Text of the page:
*this is a multipart tutorial on how to convert the Rubies E-11 blaster into something well, more. Each post will continue off of the previous one until we have a ‘Screen Accurate’ blaster. Also, use safety items when you need to, a mask and goggles mostly. I forgot to mention that in the post.*
Don’t want to to a crazy amount of work? Don’t really care about 100% screen accuracy? This is the Tutorial for you.
For this part of the build we will be doing 3 major things (and three optional):
- Remove un-sightly seams
- Primer paint the blaster
- Paint the blaster black
- Paint the T-Tracks
- Dry brush the scope (weathering)
- Dry brush the gun (weathering)
What you’ll need:
- Hobby Knife/Sharp blade
- Sand Paper/Sanding Sponge (various grits)
Any craft store (Michael’s/Joann’s/Hobby Lobby/Wal-Mart…Ben Franklin, are those still around?) should have the acrylic paints for around $1-2USD. The enamels are usually around $2-3, I don’t buy the enamels often).
- Black (Satin Finish)
- Silver Metalic
- Black (flat)
Dealing with those horrible seams
These blasters are made from two shells glued and screwed together. Sometimes those two halves don’t line up so good.
Now, with out a ton of work, involving breaking the thing in half to manually realign the parts, it’s pretty difficult to get rid of all the issues. However we can clean up enough of them. Each blaster is usually different, you might’ve gotten a pretty clean one. The one I’m using has some pretty nasty ones that I couldn’t correct. Due to the nature of this series, I’m using the same blaster for every post, so I cant cut and carve up this one without adding a ton of work in the next post!
Step 1: Give em the Blade
With your Hobby Knife/Box Cuter, CAREFULLY start cutting the excess plastic around the length of the blaster and the Hengstler/Ammo counter box. If one side is obnoxiously off level than the other side, skip it. Trust me, it’s not worth the hassle if you don’t plan on doing major ‘plastic surgery’.
The easiest way to remove the ‘flash’ (the excess plastic) is to place the blade perpendicular to the seam, press the blade firmly and moving the knife away from you with the sharp end trailing (pointed towards you). You may need to do multiple passes this way, but it will reduce the likely hood the blade will grab the plastic and you take out a chunk of material you didn’t want to remove.
Step 2: Smooth it out
Once you have the excess removed, take your sand paper and start smoothing it out the seams. Use a low grit sand paper at first to get the remaining plastic off then a high grit to smoooooooth it out real nice, or at least as smooth as you want it. I use a small file to clean up stubborn areas, this is an optional tool. It just makes things a little easier.
With that out of the way sand down the rest of the body (white and orange bits) this doesn’t need to be anything more that a light sanding, we just want to rough up the surface a bit to give the Paint something to grab on to and give it a strong adhesion.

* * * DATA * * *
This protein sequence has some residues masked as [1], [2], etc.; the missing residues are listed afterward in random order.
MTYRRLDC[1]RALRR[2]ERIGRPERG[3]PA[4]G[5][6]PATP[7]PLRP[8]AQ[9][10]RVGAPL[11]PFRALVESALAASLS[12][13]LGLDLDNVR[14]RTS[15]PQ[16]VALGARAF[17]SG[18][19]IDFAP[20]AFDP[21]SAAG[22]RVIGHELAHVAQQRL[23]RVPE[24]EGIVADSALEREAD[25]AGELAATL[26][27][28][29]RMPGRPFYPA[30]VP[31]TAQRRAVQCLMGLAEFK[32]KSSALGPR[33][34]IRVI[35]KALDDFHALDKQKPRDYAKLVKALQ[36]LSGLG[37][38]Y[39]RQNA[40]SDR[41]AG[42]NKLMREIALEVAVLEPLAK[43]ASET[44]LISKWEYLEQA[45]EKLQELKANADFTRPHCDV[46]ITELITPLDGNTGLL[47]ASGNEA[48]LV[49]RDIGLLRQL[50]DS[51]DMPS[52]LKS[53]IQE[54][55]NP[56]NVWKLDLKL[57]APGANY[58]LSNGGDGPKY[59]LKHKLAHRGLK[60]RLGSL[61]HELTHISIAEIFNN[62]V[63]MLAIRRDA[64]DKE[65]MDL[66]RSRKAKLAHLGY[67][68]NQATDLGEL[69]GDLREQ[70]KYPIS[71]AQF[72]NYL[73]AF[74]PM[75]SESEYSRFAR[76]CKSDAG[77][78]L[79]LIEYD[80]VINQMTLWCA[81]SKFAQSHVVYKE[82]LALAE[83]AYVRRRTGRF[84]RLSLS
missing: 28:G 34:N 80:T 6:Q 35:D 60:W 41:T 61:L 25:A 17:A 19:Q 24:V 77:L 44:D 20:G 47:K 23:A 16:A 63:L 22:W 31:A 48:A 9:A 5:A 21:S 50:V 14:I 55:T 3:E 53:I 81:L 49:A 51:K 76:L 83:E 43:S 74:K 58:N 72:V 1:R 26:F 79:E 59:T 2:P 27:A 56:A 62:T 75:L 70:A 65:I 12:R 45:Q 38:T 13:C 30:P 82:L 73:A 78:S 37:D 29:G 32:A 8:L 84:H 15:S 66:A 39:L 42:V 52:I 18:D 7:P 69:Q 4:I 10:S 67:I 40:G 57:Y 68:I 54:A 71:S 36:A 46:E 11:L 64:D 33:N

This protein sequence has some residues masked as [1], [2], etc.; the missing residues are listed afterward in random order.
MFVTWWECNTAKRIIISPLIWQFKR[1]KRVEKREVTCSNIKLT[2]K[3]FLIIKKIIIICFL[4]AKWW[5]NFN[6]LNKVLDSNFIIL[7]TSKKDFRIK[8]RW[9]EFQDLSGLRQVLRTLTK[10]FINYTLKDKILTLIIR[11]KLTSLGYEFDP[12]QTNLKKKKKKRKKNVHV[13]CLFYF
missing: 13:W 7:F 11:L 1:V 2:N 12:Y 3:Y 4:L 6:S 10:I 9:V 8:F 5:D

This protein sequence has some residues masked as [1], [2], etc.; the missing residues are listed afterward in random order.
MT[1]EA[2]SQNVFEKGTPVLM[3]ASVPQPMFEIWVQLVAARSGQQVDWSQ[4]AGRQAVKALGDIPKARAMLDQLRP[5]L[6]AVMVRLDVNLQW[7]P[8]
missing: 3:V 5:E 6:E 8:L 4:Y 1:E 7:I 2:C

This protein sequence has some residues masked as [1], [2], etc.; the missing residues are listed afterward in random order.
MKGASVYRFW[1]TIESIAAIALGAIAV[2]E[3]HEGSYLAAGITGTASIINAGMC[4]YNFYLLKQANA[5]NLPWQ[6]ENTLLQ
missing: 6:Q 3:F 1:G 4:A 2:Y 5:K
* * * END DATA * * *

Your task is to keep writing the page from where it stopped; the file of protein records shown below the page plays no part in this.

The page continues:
Step 3: Laying a Foundation
Before you jump right into painting it black. It’s highly recommended that you cover the blaster in a Primer coat first. This helps later with color uniformity (since this blaster two colors) and, for me at least, helps with identifying areas that can be sanded down a little better.
Let this dry for a a couple hours, go over any areas that need a little more sanding and repaint if necessary.
Step 4: Paint it Black
Ready for your blaster to look like a blaster? Me too. Hit the blaster with the Satin Black paint. We use Satin black because it isn’t as shiny as a gloss black and gives the blaster an almost metallic look.
This paint, in my experience comes out of the can pretty thick and as such tends to puddle up pretty quickly if you aren’t paying attention. I usually do a couple of light coats spaced out over an hour or so. The brand of paint I use tends to take quite a while to dry. I suggest painting one side and then allowing it to dry for half a day. Then paint the other side waiting about the same amount of time before handling it.
And that’s it. Pretty simple right? If you want just a little bit more out of your new blaster the below steps are an optional detail that can help sell the ‘prop-ness’ of the prop.
The optional bits here are just adding a little bit of paint.
Why does this help? On the actual prop there are bits that are attached that are made of different materials and and are slightly different colors.
The Scope is bronze under the paint and the ‘T-Tracks’ are plastic pieces attached to the Sterling SMG to cover the vent holes on the barrel.
- Take a flat black paint and paint the the ‘T-Tracks’ on the barrel.
- Take the Bronze and dry brush the scope. Do this by dipping the brush in the paint, then wiping off most of the paint on to a paper towel or something. Take the brush and lightly brush the edges of the scope. Don’t go overboard on this. I do. All the time. Unless you want your blaster to looks like its been in every battle from Jedha to Jakku.
- Take the silver/metallic paint and do the same as above to the blaster. Ignoring the ‘T-Tracks’ and the grip (these are plastic on the real Sterling SMG the E-11 is based on).
And just like that, a blaster good enough for blasting some space terrorists is ready for you or an Imperial Cadet in your life!
On the Next Episode
We take the blaster apart, drill some holes, and add some plastic.
Should be great time. A great, covered in plastic particles, time.